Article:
And In The Night – Time She Is There
Digital format — Album / Tracks
- also feat.
- Chris Montague, Calum Gourlay, James Maddren, Gwilym Simcock, Kathleen Willison, Heidi Parsons, Thomas Gould, Thea Spiers, Adam Robinson, Louise McMonagle
- Basho Records
- Catalogue no.
Following the success of her 2010 debut album ‘Tangent’, saxophonist Trish Clowes returns with ‘And In The Night-Time She Is There’, further extending her depth and range as a composer and improviser. The album features subtle, delicate and mysterious music performed by two different ensembles. The nonet features a string quartet including the ‘staggeringly virtuosic’ violinist Thomas Gould (Charlotte Higgins, The Guardian). Other special guests include pianist Gwilym Simcock and the singer Kathleen Willison. The rhythm section features the deft touch and musicality of drummer James Maddren, Troyka guitarist Chris Montague (here demonstrating his versatility) and in-demand bassist Calum Gourlay. Most impressive of all is Clowes’ own graceful presence and nuanced, lyrical sound.
Clowes’ music explores a fascinating hinterland between jazz and contemporary classical music, combining fluent improvisation with languid, evocative melodic lines and shifting textures. The three movements of the Iris Nonet explore a range of moods and sensations with quiet intensity. The modestly titled Little Tune, which closes the album, comes across as a potential modern standard, demonstrating Clowes’ love for the jazz tradition.
The album’s title comes from The Sphinx, a vivid Oscar Wilde poem which also provides lyrics for the track of the same name. The compelling soundscape crafted by the rhythm section provides an appropriately dream-like mood, complementing Kathleen Willison’s sophisticated handling of the melody. A similar lightness of touch characterises the whole album, particularly on the majestic opener Atlas and the subtle rhythmic shifts of Green Circle.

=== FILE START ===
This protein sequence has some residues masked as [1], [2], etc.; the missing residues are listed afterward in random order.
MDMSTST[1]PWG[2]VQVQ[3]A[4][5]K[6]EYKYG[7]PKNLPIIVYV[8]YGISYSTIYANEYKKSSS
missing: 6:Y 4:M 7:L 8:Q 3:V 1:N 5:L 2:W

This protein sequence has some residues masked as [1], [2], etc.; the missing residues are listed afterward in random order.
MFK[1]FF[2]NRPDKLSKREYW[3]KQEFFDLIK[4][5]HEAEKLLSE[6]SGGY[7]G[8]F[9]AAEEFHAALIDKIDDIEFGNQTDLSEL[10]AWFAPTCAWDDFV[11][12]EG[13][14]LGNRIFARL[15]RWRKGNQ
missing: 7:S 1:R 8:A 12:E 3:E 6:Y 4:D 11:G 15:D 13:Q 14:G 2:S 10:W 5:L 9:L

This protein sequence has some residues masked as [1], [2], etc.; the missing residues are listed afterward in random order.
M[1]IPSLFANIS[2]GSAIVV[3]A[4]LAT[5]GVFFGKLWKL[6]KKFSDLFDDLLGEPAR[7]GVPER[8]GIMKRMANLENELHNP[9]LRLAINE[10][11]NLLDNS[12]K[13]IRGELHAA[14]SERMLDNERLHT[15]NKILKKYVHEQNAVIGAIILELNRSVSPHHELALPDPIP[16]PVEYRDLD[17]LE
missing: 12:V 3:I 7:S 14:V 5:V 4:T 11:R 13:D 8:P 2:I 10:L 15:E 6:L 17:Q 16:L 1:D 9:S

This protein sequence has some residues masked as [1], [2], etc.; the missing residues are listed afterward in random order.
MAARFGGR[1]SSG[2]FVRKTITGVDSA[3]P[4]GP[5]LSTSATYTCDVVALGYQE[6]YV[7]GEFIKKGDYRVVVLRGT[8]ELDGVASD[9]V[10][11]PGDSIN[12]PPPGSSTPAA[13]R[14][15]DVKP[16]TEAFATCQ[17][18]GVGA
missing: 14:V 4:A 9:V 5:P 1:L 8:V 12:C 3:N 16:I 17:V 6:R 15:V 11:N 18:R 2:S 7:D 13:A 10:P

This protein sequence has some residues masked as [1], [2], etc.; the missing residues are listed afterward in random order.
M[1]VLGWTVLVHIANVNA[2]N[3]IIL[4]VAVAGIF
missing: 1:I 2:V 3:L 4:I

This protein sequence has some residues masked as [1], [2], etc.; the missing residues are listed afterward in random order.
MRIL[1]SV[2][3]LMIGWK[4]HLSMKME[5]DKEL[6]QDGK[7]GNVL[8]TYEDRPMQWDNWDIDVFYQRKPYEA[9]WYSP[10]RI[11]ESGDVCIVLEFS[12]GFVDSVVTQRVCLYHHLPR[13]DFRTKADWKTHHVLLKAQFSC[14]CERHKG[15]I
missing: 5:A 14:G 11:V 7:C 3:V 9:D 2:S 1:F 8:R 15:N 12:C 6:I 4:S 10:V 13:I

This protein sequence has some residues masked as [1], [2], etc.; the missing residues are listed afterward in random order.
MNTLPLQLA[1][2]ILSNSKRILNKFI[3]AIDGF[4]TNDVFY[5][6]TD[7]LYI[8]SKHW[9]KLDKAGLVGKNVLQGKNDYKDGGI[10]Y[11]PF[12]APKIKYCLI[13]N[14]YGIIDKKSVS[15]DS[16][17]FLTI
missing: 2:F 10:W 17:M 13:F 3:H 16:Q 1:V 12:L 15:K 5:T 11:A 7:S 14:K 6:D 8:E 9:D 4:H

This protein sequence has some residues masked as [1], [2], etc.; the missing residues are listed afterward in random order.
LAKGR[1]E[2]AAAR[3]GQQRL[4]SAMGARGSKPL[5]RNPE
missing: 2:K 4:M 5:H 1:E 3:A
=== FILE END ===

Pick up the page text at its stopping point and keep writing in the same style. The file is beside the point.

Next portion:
Since the release of Tangent, Clowes has been exceptionally busy, working in a wide range of contexts. In 2011, she was selected by Jamie Cullum, Gilles Peterson and Jez Nelson to perform at the BBC Introducing stage at the Cheltenham Jazz Festival. Her PRSF funded Emulsion festival featured Glyndebourne Young Composer in Residence Luke Styles’ Ensemble Amorpha and ECM recording artist Iain Ballamy. Trish will be touring music from the new album in Autumn 2012 with her quartet, including a few special performances with Simcock and the strings.
John Eyles, BBC Music Online
'All the compositions are Clowes originals. Time and again they demonstrate her ear for a strong melodic line...Central to the album is Iris Nonet, a three-part suite dedicated to Clowes’ late grandmother, on which the strings do not play a score but improvise an accompaniment. This gives the piece an edginess and freshness far removed from many jazz-plus-strings collaborations...More, please.'
John Fordham, The Guardian
Some pieces are loop-like variations on patterns, others are elbowing street-grooves. A suite for string quartet and jazz ensemble joins free-improv with a folk melody and a driving fierceness. The closing Little Tune (a duet with Montague) evokes a raft of evergreen jazz ballads.